The California k-12 education system needs a large increase in funds just to make national average. We spend $58,000 per prisoner in our state prisons but only less than $5,000. per student on K-12 education? We should be outraged! All schools need to be funded properly NOT just title! schools with English language learners. We need to stop blaming teachers for our crisis and support more arts in schools to enhance creativity. On the UC and CU funding issue our in- state tuition is also below average so these increases are not as bad as some make them out to be.
Our OUT-OF STATE tuition is below average for the caliber of schools we have in California. Also we should look at the possibility of a sliding fee schedule for our in-state students in college to open more slots.
I know top students who did not get in to UCB or UCLA or UCSD and ended up paying $50,000.+++ out of state for the same caliber school.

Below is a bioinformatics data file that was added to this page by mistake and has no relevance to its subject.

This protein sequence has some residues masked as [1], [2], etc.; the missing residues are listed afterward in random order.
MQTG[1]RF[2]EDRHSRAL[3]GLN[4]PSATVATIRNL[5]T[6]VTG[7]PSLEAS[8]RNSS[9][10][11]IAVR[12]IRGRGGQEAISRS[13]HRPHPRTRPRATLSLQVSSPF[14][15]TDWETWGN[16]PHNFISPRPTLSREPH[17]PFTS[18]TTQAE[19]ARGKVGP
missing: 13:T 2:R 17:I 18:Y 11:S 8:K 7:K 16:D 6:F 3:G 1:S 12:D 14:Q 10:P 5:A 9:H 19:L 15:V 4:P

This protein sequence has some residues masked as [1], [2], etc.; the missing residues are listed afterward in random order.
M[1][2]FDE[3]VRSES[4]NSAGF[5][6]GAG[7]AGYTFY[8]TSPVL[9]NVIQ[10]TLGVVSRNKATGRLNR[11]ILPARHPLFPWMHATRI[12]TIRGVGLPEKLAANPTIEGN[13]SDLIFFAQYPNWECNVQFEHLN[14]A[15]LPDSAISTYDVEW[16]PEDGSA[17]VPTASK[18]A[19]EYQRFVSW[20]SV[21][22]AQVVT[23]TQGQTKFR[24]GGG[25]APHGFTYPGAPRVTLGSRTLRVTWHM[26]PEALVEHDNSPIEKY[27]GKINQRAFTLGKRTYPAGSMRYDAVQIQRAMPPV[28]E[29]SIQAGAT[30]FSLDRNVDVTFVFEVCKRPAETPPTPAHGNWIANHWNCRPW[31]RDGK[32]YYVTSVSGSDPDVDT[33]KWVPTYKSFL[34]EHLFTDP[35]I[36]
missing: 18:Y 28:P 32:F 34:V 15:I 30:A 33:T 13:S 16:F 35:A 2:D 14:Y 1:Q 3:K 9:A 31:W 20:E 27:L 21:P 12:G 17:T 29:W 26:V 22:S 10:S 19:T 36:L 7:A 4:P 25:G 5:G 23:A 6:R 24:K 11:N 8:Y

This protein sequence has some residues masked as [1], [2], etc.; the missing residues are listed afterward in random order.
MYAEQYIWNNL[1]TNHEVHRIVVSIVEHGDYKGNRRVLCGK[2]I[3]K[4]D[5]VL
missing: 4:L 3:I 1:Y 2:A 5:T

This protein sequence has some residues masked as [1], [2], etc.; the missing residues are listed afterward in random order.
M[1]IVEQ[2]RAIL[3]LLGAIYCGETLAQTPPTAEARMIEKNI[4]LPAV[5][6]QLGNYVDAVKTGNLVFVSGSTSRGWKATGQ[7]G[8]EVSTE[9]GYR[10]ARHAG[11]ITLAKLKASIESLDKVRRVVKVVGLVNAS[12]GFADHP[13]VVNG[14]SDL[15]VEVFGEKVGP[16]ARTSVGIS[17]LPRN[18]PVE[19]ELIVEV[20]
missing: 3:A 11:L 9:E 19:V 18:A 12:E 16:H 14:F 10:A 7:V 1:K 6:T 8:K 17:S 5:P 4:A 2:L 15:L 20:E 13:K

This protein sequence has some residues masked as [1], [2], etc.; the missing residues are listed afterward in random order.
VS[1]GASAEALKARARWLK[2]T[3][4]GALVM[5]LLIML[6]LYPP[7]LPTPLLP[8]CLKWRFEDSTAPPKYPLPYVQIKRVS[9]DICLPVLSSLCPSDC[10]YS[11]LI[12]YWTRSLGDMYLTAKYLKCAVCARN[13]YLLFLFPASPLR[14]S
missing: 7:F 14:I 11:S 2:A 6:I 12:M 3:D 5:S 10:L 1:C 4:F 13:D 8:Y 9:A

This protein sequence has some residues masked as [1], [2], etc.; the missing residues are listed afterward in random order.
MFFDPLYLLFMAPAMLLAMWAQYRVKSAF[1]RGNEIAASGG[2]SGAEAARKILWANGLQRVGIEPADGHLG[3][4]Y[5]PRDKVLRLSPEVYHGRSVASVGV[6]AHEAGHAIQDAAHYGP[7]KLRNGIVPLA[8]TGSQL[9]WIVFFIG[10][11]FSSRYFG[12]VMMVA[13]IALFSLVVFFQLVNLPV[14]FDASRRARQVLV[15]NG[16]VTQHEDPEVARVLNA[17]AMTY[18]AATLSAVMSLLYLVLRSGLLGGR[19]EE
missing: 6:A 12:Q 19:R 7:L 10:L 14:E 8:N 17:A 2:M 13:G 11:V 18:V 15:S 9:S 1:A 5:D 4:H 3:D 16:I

That is $50,000.+ per student spent in another state people! Times that by thousands of California students spending their tuition dollars elsewhere!

If only academically-qualified students were admitted to higher ed, citizens would be more willing to put more money into the higher ed systems. As is is now, much money is wasted on remedial course for the unqualified.Also some student athletes take up room, and most don't care about an education. All intermural sports should be abolished. Billions could be saved. UC Coach Tedford makes over $2 million.

The actual cost per child for k-12 in California is around $9800 per year. This is about the national average.